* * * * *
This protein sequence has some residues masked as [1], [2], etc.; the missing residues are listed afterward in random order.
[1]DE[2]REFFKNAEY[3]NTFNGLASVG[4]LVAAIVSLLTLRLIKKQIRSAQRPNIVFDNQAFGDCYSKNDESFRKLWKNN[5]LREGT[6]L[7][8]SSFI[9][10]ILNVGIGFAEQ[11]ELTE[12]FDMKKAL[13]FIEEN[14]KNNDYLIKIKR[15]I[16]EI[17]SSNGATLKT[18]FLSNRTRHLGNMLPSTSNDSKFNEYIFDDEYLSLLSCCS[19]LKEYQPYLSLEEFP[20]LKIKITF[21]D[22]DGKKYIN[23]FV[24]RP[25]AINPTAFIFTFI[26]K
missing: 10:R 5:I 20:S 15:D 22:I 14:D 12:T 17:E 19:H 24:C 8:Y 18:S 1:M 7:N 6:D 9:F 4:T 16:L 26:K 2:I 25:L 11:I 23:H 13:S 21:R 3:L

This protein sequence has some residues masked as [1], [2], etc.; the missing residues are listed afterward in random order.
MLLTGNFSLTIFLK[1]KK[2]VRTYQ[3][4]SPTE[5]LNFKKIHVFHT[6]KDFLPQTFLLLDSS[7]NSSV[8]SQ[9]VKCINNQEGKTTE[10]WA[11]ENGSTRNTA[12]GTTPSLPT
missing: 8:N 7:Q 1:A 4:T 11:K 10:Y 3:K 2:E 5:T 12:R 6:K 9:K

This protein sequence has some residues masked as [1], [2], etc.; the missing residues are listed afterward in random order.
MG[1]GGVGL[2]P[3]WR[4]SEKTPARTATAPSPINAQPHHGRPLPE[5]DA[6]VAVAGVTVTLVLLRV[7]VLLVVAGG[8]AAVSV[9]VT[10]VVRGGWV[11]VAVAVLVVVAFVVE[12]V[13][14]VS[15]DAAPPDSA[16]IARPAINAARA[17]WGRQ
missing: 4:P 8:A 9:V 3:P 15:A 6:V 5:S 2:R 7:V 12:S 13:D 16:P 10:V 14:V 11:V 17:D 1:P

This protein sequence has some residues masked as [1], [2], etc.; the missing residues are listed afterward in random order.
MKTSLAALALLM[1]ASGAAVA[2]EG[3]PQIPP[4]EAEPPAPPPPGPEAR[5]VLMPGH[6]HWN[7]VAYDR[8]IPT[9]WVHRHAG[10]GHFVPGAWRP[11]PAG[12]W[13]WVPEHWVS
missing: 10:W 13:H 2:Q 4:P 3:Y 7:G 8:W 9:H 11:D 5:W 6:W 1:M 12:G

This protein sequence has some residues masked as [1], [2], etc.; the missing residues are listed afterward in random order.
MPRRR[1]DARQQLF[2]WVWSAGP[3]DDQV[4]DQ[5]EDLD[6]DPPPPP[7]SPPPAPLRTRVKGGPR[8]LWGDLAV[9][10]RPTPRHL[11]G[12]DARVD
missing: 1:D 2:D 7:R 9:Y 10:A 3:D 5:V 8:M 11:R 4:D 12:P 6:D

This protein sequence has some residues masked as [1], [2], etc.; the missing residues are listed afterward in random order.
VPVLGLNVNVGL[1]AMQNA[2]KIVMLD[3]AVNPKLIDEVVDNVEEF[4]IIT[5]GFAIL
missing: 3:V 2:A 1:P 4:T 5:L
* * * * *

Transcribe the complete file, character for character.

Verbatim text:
This protein sequence has some residues masked as [1], [2], etc.; the missing residues are listed afterward in random order.
[1]DE[2]REFFKNAEY[3]NTFNGLASVG[4]LVAAIVSLLTLRLIKKQIRSAQRPNIVFDNQAFGDCYSKNDESFRKLWKNN[5]LREGT[6]L[7][8]SSFI[9][10]ILNVGIGFAEQ[11]ELTE[12]FDMKKAL[13]FIEEN[14]KNNDYLIKIKR[15]I[16]EI[17]SSNGATLKT[18]FLSNRTRHLGNMLPSTSNDSKFNEYIFDDEYLSLLSCCS[19]LKEYQPYLSLEEFP[20]LKIKITF[21]D[22]DGKKYIN[23]FV[24]RP[25]AINPTAFIFTFI[26]K
missing: 10:R 5:I 20:S 15:D 22:I 14:D 12:T 17:E 19:H 24:C 8:Y 18:S 1:M 7:N 6:D 9:F 4:T 16:L 26:K 2:I 25:L 11:I 23:H 13:S 21:R 3:L

This protein sequence has some residues masked as [1], [2], etc.; the missing residues are listed afterward in random order.
MLLTGNFSLTIFLK[1]KK[2]VRTYQ[3][4]SPTE[5]LNFKKIHVFHT[6]KDFLPQTFLLLDSS[7]NSSV[8]SQ[9]VKCINNQEGKTTE[10]WA[11]ENGSTRNTA[12]GTTPSLPT
missing: 8:N 7:Q 1:A 4:T 11:K 10:Y 3:K 2:E 5:T 12:R 6:K 9:K

This protein sequence has some residues masked as [1], [2], etc.; the missing residues are listed afterward in random order.
MG[1]GGVGL[2]P[3]WR[4]SEKTPARTATAPSPINAQPHHGRPLPE[5]DA[6]VAVAGVTVTLVLLRV[7]VLLVVAGG[8]AAVSV[9]VT[10]VVRGGWV[11]VAVAVLVVVAFVVE[12]V[13][14]VS[15]DAAPPDSA[16]IARPAINAARA[17]WGRQ
missing: 4:P 8:A 9:V 3:P 15:A 6:V 5:S 2:R 7:V 12:S 13:D 16:P 10:V 14:V 11:V 17:D 1:P

This protein sequence has some residues masked as [1], [2], etc.; the missing residues are listed afterward in random order.
MKTSLAALALLM[1]ASGAAVA[2]EG[3]PQIPP[4]EAEPPAPPPPGPEAR[5]VLMPGH[6]HWN[7]VAYDR[8]IPT[9]WVHRHAG[10]GHFVPGAWRP[11]PAG[12]W[13]WVPEHWVS
missing: 10:W 13:H 2:Q 4:P 3:Y 7:G 8:W 9:H 11:D 5:W 6:W 1:M 12:G

This protein sequence has some residues masked as [1], [2], etc.; the missing residues are listed afterward in random order.
MPRRR[1]DARQQLF[2]WVWSAGP[3]DDQV[4]DQ[5]EDLD[6]DPPPPP[7]SPPPAPLRTRVKGGPR[8]LWGDLAV[9][10]RPTPRHL[11]G[12]DARVD
missing: 1:D 2:D 7:R 9:Y 10:A 3:D 5:V 8:M 11:R 4:D 12:P 6:D

This protein sequence has some residues masked as [1], [2], etc.; the missing residues are listed afterward in random order.
VPVLGLNVNVGL[1]AMQNA[2]KIVMLD[3]AVNPKLIDEVVDNVEEF[4]IIT[5]GFAIL
missing: 3:V 2:A 1:P 4:T 5:L